As the largest and busiest of the southern Gulf Islands, Salt Spring has the full menu of options suiting all kinds of visitors. Accommodations range from Hasting House’s luxurious seaside country house estate to lakeside resorts to a walk-in campsite with the best ocean views on the island — and activities and services exist to match every price point and interest group.
Whether arriving at one of Salt Spring’s three ferry terminals, by floatplane or aboard one’s own pleasure craft, Ganges village is the hub through which most island adventures will revolve. All the amenities such as grocery stores, banks and service stations are found here, as well as art galleries, coffee shops, restaurants and yoga studios.
Saturdays from April through October, Salt Spring’s famous Market in the Park is front and centre in Centennial Park, which lies right between the main drag and a bustling harbour ringed with marinas. Locals are just as likely to be found as visitors, as the market is the best place to check out island-made crafts, pick up fresh produce and other supplies for dinner and chat with friends, all in one fell swoop.
When Tuesday afternoon comes around in the months of June through October, it’s the farmers’ turn to set up tables on the roadside area of the park to sell their wares.
At nearby Centennial Dock, fishermen-caught crab and seafood is sold directly off the boat several days a week.
Salt Spring’s performing arts scene is active year-round, but really hits its groove during summer when outdoor venues make evenings a delight. Check the Driftwood newspaper or its online calendar to find out when free concerts at the Centennial Park gazebo might be happening, plus the nightly change-up at the Tree House Café, which offers live music under the stars along with casual dining several nights a week.
ArtSpring, the island’s official arts centre, has an annual patio concert and also offers a year-round indoor concert calendar offering the best of Canadian and international talent in classical, jazz, world beat and roots genres.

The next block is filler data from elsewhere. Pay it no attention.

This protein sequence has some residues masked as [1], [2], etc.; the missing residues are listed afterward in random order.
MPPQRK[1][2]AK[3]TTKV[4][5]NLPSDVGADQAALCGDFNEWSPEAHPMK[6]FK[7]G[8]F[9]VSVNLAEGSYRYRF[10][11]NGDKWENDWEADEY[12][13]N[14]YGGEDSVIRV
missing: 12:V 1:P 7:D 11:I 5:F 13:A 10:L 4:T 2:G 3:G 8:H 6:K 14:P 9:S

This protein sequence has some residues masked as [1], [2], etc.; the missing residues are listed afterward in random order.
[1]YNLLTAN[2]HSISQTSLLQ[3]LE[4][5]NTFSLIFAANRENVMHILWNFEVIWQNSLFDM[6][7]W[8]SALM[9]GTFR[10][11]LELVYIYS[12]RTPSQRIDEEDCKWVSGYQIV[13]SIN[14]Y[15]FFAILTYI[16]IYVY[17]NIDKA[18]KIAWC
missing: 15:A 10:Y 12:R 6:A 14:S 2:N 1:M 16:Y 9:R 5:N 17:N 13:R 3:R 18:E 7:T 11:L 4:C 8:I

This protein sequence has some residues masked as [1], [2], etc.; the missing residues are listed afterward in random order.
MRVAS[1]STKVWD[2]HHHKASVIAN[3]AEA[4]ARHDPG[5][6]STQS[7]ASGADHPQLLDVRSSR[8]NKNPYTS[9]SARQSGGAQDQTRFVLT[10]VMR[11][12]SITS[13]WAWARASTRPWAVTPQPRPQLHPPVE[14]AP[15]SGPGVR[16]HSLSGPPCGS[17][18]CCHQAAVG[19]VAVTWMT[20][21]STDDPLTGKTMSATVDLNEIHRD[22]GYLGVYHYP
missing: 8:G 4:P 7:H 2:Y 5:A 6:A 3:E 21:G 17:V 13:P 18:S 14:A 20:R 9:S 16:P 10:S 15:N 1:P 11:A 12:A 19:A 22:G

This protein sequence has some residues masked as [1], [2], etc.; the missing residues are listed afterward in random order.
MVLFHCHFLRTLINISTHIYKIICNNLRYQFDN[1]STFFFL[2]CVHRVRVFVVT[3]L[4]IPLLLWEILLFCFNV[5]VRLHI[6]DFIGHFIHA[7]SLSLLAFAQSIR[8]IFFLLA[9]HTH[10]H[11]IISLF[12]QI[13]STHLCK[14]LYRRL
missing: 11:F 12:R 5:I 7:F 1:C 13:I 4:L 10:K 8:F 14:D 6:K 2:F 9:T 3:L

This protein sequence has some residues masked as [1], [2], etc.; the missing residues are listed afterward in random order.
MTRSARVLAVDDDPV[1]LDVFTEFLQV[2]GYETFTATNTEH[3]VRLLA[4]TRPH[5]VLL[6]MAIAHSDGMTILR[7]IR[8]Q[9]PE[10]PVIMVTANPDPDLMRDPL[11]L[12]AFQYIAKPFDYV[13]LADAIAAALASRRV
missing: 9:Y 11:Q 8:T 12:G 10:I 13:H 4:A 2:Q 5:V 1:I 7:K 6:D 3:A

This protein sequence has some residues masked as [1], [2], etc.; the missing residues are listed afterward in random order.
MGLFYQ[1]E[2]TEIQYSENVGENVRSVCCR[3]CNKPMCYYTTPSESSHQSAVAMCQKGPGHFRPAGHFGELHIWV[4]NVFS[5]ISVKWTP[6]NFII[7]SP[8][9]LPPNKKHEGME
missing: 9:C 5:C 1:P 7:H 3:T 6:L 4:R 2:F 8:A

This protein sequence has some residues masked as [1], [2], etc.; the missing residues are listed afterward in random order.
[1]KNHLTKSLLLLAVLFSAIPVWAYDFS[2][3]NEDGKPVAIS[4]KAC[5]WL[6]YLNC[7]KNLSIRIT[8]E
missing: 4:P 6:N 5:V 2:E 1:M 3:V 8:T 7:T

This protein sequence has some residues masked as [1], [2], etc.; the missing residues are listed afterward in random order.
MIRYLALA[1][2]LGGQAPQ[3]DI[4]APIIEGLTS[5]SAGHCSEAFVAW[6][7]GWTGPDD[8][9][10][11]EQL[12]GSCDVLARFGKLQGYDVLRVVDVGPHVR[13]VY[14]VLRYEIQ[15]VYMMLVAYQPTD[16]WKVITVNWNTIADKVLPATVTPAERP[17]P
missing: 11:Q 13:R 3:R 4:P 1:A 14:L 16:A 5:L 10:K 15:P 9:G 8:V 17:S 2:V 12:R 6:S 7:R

Like any good hub, Ganges provides the solid centre that supports numerous spokes, and visitors should be prepared for some adventuring to get the utmost island experience.
Hitting the road is also the way to find wine, cider, craft beer and cheese tastings; fresh produce, farm meats and other products at roadside honour stands; and unexpected treasures like KiZmit Galeria and Café and breads from Salt Spring Bread Co., both located deep on the way to Ruckle Park. While in the south end, a stop at the village of Fulford is a must, especially in between arrival and departure times of ferries.
Salt Spring Island is an artisan’s haven
Salt Spring’s reputation as a haven of the arts has deep credibility, with evidence located both in Ganges and Fulford Harbour and on many quiet backroads. Those interested in sampling the island’s creative riches can talk to local artisans in their home showrooms and get an in-depth understanding of their work through the self-directed Studio Tour, while the Salt Spring Arts Council’s Workshops on the Rock initiative allows the creativity to come from within. A brochure and website lists courses in the three major sectors that combine to make Salt Spring special: the arts, wellness and agriculture. It’s possible to learn hands-on techniques in anything from photography to cheesemaking, achieve deep relaxation and healing, or gain the skills to grow better food at home in workshops ranging from a couple of hours to a full week in length.
The island is also the perfect place to practise yoga or other wellness pursuits at numerous studios.
Visitors who want to get out and enjoy Salt Spring’s natural beauty have many places to explore. The island is home to seven notable peaks and dozens of walking and hiking trails. The island’s Parks and Recreation Commission has been striving to improve hiking trails and install better signage — many trailheads now feature photo route maps. Beach access points have also been more clearly marked. More often than not these open onto unexpected vistas, nestled between quiet residential areas. Try the beach at the end of Baker Road, not far from Ganges, or at the island’s far north at Southey Point. Vesuvius Beach has the warmest ocean water, and while it’s chillier at Beddis Beach on the island’s east side, the sandy beach and scenery makes it an ideal picnic spot.
Later in 2016, look for a brand new trail map, which will be available at the Visitor Information Centre, and make plans to attend the first Salt Spring Walking Festival this fall.
Salt Spring’s bus service also continues to grow, with a route serving Ruckle Provincial Park and campground during the summer months and added service between ferry terminals and Ganges.
Travellers with their own electric vehicles will find EV tourism is a growing sector, with seven free charging wands at five public locations: ArtSpring, Island Savings, Country Grocer, Fernwood Road Cafe and Moby’s Pub, as well as some B&Bs. Visitors may be surprised to learn that Salt Spring has the highest density of electric car ownership in Canada. Members of the Transition Salt Spring electric vehicle group have calculated that the island no longer requires over 85,000 litres of fuel to be transported to the island annually and that it has reduced GHG emissions by over 175 tonnes.
While visiting an island, it would be a shame not to get out on the water with plentiful options available, from sailing cruises to sunset kayak paddles. Paddleboard rentals are another popular choice, and can even be done with a yoga class attached for the ultimate island experience.
—Photos by Gail Sjuberg, Rick Neufeld and Amber Ogilvie